The upsurge of technology started to change the way people live drastically. No longer are people conforming to the conventional thinking. Disruptors in the market sprout everywhere to give fast responses to the reinvention of the community.
Young startups like Uber and Airbnb look for the hole in the wall and turn them into profitable assets. The revolution in Digital Age has just begun, and it won’t go anywhere anytime soon.
As a multidisciplinary field, architecture rides on technology’s coat-tails and takes its fair share in this transformative change.
A stark wake-up call had hit the hotel industry when AirBnB disrupted the market. Though older generations are still inclined to the predictable amenities of hotels, recent findings say hotels are experiencing profit declines. The price positioning of cheaper AirBnB properties proved to be more attractive to the millennials rather than the upscale price tags of luxury hotels. They would rather spend more money on experiences, hence the coinage of co-living and co-working spaces. Combining architecture and technology, Airbnb capitalised on this and translated it into a profitable business model.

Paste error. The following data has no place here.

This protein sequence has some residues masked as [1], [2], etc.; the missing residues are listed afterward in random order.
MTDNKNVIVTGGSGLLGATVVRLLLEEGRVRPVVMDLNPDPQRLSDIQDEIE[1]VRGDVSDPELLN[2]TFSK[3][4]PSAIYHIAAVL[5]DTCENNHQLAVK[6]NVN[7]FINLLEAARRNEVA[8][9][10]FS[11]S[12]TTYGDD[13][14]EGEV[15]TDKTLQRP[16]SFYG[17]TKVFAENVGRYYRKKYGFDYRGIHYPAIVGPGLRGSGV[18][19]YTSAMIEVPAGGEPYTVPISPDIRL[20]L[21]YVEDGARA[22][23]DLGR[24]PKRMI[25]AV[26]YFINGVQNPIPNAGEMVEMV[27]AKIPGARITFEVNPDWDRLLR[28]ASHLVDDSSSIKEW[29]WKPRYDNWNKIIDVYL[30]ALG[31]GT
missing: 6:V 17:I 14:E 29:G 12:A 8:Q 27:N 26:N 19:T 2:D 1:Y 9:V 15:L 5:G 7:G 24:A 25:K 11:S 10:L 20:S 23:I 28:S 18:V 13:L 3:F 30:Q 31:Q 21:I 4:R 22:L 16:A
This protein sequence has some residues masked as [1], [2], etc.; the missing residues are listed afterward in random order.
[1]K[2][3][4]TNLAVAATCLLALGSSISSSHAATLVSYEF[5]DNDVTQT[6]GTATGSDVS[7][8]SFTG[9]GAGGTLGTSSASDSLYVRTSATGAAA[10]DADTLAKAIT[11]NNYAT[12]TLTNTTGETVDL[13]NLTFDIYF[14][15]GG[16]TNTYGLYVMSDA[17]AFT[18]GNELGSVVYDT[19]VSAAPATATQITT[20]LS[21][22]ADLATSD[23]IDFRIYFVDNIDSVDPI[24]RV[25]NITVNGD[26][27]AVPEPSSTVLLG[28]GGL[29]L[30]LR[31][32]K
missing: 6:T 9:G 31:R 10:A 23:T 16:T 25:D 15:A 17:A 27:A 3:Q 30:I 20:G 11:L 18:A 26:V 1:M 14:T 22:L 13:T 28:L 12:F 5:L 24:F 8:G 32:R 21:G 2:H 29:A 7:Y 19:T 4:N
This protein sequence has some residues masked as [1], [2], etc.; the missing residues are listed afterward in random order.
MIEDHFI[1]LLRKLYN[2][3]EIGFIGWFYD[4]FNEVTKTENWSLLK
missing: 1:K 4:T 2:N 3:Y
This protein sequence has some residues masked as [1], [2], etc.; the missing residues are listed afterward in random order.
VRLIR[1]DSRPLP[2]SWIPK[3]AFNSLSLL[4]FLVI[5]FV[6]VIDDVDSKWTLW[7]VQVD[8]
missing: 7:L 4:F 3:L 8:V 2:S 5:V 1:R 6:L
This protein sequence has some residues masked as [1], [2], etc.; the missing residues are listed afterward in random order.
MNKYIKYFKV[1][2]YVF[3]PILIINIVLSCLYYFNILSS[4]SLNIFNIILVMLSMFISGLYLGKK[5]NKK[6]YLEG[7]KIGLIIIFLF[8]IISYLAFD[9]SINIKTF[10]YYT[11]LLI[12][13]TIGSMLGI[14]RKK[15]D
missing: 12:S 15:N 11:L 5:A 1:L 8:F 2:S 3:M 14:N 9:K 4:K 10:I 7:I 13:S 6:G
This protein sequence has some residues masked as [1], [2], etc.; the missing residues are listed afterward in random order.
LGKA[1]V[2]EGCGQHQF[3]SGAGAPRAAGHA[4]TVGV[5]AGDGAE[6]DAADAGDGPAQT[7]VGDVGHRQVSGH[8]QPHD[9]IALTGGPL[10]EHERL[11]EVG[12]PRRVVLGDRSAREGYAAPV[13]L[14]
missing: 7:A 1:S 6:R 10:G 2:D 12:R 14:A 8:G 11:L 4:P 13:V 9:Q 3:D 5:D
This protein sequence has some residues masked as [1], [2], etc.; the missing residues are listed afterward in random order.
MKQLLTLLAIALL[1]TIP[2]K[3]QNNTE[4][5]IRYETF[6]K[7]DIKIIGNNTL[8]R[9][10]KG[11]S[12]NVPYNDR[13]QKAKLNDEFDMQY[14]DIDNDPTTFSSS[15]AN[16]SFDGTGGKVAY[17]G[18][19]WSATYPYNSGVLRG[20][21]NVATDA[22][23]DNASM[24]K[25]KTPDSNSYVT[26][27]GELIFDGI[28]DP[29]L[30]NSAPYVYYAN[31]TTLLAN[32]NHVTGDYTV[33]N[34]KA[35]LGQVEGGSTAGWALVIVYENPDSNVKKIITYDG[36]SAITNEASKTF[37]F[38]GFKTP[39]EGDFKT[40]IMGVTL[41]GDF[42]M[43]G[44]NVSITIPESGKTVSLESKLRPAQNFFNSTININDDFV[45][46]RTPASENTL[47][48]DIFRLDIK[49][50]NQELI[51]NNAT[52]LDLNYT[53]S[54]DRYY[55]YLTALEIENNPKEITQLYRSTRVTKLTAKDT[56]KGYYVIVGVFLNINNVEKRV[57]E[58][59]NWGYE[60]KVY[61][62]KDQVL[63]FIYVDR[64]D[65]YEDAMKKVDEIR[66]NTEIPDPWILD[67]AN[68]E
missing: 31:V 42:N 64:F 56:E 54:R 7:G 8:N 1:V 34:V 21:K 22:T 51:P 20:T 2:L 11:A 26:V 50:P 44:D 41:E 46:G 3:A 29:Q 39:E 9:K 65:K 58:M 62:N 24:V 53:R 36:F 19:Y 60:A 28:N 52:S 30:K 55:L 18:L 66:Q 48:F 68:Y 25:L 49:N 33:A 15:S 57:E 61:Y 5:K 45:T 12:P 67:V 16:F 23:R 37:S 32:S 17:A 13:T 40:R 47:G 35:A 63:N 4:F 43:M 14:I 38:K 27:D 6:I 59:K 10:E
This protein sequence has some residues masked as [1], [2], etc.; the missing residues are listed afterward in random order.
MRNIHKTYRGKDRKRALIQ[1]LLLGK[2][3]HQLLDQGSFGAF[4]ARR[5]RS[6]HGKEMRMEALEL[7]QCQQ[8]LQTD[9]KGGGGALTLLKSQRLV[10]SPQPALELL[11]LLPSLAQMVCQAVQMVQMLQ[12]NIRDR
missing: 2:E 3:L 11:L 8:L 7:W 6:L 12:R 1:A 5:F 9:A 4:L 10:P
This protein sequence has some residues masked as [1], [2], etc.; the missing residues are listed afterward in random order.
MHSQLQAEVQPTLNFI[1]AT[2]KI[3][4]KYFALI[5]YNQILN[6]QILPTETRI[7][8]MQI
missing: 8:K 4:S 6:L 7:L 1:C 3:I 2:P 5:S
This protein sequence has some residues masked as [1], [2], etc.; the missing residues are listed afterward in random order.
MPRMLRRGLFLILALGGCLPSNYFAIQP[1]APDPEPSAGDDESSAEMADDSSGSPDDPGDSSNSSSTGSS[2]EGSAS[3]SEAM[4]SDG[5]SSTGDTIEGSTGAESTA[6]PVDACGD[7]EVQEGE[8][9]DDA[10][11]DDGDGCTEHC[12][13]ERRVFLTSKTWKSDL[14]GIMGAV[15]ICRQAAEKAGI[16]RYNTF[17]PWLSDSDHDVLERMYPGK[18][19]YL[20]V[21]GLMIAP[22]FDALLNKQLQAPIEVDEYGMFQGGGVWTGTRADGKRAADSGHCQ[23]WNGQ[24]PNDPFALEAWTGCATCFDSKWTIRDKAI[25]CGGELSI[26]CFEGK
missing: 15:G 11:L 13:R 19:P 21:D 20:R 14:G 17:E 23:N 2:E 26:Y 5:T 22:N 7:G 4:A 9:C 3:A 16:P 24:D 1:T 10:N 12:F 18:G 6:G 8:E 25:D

As Airbnb claims its stake as a capable competitor, the hospitality industry seeks ways to reverse the situation. Hotel brands, which were mainly focused on marketing luxury, are now realising the impact of incorporating social spaces.
Similarly, owners are now cleverly purchasing investments. Property establishments are currently being rented exclusively on Airbnb having an impact on local communities an urban life. Architecture, technology and the market continuously evolve and shape the way in which we live.
Uber is another groundbreaking startup that went viral when it redefined the mode of transportation. Not only does it compete with the worldwide taxi industry, but it also lessens the personal car ownership and relieves traffic congestions. This type of technology touches on the urban planning at a macro scale. By analysing real-time data, urban planners can now track the transportation patterns, rerouting schemes and peak hours in the cities and identifying smart investment on infrastructures.
Retail industry experiences downturn as online e-Commerce platforms take centre stage. The physical experience of visual merchandising is now being replaced by fast virtual transactions. With lesser upkeep, no geographical limits and convenience, it’s no wonder why businesses switch to e-Commerce platforms. Consequently, the freelancing and telecommuting industry has been growing globally. WeLive fostered a clear solution by providing a harmonious cohabitation of live-work spaces.
These changing environments serve as the backbone of responsive architecture.